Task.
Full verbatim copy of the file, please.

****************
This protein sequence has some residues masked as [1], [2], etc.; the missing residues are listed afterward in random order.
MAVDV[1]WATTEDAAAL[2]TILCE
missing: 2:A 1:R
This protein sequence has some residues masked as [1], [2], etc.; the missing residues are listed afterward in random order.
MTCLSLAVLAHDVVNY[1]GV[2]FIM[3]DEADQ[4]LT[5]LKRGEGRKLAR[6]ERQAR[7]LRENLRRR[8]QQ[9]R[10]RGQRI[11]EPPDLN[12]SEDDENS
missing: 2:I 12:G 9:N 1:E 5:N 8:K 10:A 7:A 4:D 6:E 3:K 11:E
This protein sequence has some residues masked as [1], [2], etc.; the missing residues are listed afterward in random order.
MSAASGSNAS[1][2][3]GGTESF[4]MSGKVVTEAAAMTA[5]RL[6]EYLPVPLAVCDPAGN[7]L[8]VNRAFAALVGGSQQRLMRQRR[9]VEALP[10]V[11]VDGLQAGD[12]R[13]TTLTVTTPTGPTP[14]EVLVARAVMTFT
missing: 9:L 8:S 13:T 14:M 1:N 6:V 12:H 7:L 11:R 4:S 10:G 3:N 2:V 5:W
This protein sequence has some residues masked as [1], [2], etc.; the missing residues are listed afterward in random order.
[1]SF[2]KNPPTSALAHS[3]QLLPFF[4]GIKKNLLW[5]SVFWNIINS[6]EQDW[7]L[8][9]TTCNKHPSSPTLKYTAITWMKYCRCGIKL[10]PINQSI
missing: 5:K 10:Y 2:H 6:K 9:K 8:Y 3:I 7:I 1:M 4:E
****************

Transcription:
This protein sequence has some residues masked as [1], [2], etc.; the missing residues are listed afterward in random order.
MAVDV[1]WATTEDAAAL[2]TILCE
missing: 2:A 1:R
This protein sequence has some residues masked as [1], [2], etc.; the missing residues are listed afterward in random order.
MTCLSLAVLAHDVVNY[1]GV[2]FIM[3]DEADQ[4]LT[5]LKRGEGRKLAR[6]ERQAR[7]LRENLRRR[8]QQ[9]R[10]RGQRI[11]EPPDLN[12]SEDDENS
missing: 2:I 12:G 9:N 1:E 5:N 8:K 10:A 7:A 4:D 6:E 3:K 11:E
This protein sequence has some residues masked as [1], [2], etc.; the missing residues are listed afterward in random order.
MSAASGSNAS[1][2][3]GGTESF[4]MSGKVVTEAAAMTA[5]RL[6]EYLPVPLAVCDPAGN[7]L[8]VNRAFAALVGGSQQRLMRQRR[9]VEALP[10]V[11]VDGLQAGD[12]R[13]TTLTVTTPTGPTP[14]EVLVARAVMTFT
missing: 9:L 8:S 13:T 14:M 1:N 6:V 12:H 7:L 11:R 4:S 10:G 3:N 2:V 5:W
This protein sequence has some residues masked as [1], [2], etc.; the missing residues are listed afterward in random order.
[1]SF[2]KNPPTSALAHS[3]QLLPFF[4]GIKKNLLW[5]SVFWNIINS[6]EQDW[7]L[8][9]TTCNKHPSSPTLKYTAITWMKYCRCGIKL[10]PINQSI
missing: 5:K 10:Y 2:H 6:K 9:K 8:Y 3:I 7:I 1:M 4:E